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The past two years have been quite an adventure for Energy Transfer Equity (NYSE: ETE) investors. The company had been riding high until it made a move in the middle of 2015 to acquire rival Williams Companies (NYSE: WMB) in an ill-fated attempt to create North America's largest energy infrastructure franchise. That move caused the market to grow extremely concerned about the combined company's financial position amid a weakening oil market, which sent Energy Transfer's unit price on a steep slide:
Units were still trying to find their bottom in early 2016. However, once they bottomed out, the company started a long road to recovery:
Here's a look at the catalysts that fueled that rebound and why it should continue in 2017.
Moving on from a dead deal
Energy Transfer's 2016 turnaround initially ignited after crude started finding its footing in mid-February. However, the primary catalyst of last year's rebound was the slow unwinding of the deal to acquire Williams Companies. Energy Transfer had explored several options to rework the cash-and-stock deal to ease the pressure on its balance sheet from the cash portion of the transaction, which would have required the company to borrow an incremental $6 billion. However, in the end, the stock side of the deal turned out to be its undoing as Energy Transfer's lawyers were not able to deliver the required opinion on the deal's tax treatment. Because of that, a judge ruled that Energy Transfer could terminate the transaction, which is just what it did. In canceling the deal, Energy Transfer removed a weight that at one point had pushed its unit price down more than 80% from where it was before the acquisition announcement.
Putting the namesake back on solid ground
While the drama surrounding the Williams Companies merger stole most of the headlines early last year, it was far from the only issue to plague the Energy Transfer family. Another pressing problem was its namesake master limited partnership (MLP),Energy Transfer Partners (NYSE: ETP), which was experiencing a decline in earnings and cash flow due to weakening market conditions. To make matters worse, the company's important Dakota Access Pipeline project hit several roadblocks, which have stalled progress on the nearly complete project. These issues weighed on the company's financial situation, causing a dangerous rise in its leverage ratio, made worse by the decision to pay distributions that were well above distributable cash flow.
However, Energy Transfer Partners found an innovative way to address the issues by agreeing to merge with affiliated MLP Sunoco Logistics Partners (NYSE: SXL). While Sunoco is technically the acquiring entity, the combined company will retain the Energy Transfer name and senior management team, though it will pay distributions at Sunoco's lower rate. Further, Sunoco's stronger leverage ratio will drive a significant improvement in Energy Transfer's balance sheet upon closing, with additional strengthening expectedover the next 18 months as the two companies complete a slew of growth projects.
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Finishing the expansion phase
The looming completion of those growth projects represents another major catalyst for the Energy Transfer franchise in 2017. Overall, Energy Transfer Partners and Sunoco Logistics Partners are expected to complete six significant growth projects by the end of this year. These include the controversial Bakken Pipeline system, the Rover Pipeline, the Trans-Pecos and Comanche Trail pipelines, the Revolution System, the second segment of the Bayou Bridge Pipeline, and the Mariner East 2 expansion. These projects represent more than $9 billion of investments for the two companies and should supply steady fee-based cash flow for years once they enter service. The incremental income from these projects should boost the combined company's distributable cash flow, which should lead to increased earnings for parent company Energy Transfer Equity in 2017.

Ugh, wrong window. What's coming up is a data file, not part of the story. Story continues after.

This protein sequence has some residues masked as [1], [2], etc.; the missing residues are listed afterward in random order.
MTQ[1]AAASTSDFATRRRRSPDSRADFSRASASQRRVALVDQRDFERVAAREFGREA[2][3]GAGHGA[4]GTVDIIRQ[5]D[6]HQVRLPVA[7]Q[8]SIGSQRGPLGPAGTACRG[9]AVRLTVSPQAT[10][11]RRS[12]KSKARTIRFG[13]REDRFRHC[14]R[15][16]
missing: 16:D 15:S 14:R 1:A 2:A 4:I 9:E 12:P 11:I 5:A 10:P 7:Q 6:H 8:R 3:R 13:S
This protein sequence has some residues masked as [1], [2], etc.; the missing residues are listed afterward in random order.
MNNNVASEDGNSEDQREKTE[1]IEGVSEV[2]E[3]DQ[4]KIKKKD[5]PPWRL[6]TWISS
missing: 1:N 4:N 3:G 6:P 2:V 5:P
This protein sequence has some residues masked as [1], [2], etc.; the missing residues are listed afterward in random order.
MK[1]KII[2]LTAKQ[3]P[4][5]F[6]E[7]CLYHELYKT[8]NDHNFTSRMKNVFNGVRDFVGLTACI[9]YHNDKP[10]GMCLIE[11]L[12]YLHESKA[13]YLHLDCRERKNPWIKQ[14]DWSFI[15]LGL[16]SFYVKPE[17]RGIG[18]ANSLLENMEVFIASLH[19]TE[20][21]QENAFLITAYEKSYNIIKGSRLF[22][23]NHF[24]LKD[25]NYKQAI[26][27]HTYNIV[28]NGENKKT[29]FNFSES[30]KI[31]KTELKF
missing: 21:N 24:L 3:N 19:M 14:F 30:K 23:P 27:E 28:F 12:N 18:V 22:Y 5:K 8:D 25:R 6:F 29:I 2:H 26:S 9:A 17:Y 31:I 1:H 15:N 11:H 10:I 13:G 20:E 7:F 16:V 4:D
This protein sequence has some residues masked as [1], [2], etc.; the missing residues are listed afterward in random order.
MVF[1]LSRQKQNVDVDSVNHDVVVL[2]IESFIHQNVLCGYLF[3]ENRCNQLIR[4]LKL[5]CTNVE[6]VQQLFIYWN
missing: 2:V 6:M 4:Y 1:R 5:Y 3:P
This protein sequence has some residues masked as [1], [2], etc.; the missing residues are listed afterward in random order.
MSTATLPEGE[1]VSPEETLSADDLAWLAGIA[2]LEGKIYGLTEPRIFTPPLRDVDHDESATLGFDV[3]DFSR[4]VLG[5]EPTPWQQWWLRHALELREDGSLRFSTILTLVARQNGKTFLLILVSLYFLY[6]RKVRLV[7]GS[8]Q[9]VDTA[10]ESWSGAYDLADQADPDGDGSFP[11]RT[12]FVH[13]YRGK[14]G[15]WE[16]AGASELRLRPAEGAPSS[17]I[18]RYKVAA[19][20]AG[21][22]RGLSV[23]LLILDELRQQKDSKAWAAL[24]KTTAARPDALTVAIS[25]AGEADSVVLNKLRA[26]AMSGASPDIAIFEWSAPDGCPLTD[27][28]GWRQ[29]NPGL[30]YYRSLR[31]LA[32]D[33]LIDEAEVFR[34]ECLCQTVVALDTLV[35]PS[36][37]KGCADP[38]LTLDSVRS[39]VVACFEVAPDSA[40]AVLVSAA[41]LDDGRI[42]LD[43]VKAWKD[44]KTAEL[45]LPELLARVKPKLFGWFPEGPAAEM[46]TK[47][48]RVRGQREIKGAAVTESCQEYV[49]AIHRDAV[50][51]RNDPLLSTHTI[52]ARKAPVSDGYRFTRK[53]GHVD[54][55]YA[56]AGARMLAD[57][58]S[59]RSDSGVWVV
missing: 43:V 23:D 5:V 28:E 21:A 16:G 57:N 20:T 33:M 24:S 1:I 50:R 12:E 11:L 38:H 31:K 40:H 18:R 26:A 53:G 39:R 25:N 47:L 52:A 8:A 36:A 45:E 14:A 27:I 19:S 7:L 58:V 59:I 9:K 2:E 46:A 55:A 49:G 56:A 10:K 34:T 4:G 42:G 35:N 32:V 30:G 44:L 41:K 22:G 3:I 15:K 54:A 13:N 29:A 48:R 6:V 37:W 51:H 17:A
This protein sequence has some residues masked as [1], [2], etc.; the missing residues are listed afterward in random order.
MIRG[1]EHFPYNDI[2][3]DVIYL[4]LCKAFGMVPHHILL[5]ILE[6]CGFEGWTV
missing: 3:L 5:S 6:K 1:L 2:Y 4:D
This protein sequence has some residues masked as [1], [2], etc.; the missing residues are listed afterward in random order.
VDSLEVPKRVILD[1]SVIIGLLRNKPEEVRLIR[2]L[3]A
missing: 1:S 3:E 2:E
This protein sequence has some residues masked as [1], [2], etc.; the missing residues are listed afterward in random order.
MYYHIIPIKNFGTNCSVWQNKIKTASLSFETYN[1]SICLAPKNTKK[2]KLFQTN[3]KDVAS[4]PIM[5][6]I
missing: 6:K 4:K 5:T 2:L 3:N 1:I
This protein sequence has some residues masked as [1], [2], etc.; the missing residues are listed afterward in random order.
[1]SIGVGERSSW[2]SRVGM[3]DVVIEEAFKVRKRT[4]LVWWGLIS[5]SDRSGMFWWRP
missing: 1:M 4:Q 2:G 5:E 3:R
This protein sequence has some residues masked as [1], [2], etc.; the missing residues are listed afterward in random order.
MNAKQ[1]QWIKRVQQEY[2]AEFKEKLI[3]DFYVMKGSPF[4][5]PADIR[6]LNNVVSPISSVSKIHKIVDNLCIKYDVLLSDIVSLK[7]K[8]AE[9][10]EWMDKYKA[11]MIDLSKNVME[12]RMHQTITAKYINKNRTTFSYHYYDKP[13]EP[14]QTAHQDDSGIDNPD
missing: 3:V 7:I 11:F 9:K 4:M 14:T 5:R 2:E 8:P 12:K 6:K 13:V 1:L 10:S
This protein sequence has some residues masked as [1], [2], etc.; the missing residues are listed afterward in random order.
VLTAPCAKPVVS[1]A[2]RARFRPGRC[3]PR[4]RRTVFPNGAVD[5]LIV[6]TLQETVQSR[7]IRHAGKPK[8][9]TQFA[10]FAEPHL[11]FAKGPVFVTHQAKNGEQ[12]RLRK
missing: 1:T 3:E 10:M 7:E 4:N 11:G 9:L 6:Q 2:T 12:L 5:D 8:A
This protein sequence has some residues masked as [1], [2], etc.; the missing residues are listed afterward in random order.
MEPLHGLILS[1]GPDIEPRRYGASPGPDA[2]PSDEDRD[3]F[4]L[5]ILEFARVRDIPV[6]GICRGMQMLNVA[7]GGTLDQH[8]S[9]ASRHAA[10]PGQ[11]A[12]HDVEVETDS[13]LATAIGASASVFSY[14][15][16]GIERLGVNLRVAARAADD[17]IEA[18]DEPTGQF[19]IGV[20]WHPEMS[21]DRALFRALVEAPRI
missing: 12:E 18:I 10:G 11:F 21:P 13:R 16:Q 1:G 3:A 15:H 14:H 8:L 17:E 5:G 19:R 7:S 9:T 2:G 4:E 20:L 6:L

One more problem to address in 2017
Energy Transfer Equity could deliver further improvements to its franchise in 2017 if it finds a solution to put another of its MLPs,Sunoco LP (NYSE: SUN), back on track. The motor fuel distributor and convenience store operator's leverage ratio has risen over the past year due to increased debt after completing a slew of drop-down transactions with Energy Transfer Partners, as well as from the impact of sinking earnings due to lower fuel margins. These issues pushed Sunoco's unit price down more than 30% last year. While the company recently won some relief from banks that eased certain terms on its credit facility, it might need some additional assistance from its parent company in 2017 to get its finances back on track. This help could come in the form of a distribution support agreement or a payout cut, as well as potential assistance to fund a needle-moving acquisition. Anything Energy Transfer can do to boost the long-term sustainability of Sunoco could lift the cloud of uncertainty that's weighing on both companies.
After a brutal start, Energy Transfer Equity righted the ship and turned in a strong performance in the second half of last year. However, the company still has quite a way to go before it's back to its pre-Williams-merger-announcement high. That said, several catalysts could push units above that level, including the successful merger of its affiliated MLPs, the completion of all of their major growth projects, and a transaction that strengthens Sunoco. Suffice it to say, the existence of these catalysts means that this next year could be another good one for Energy Transfer investors.
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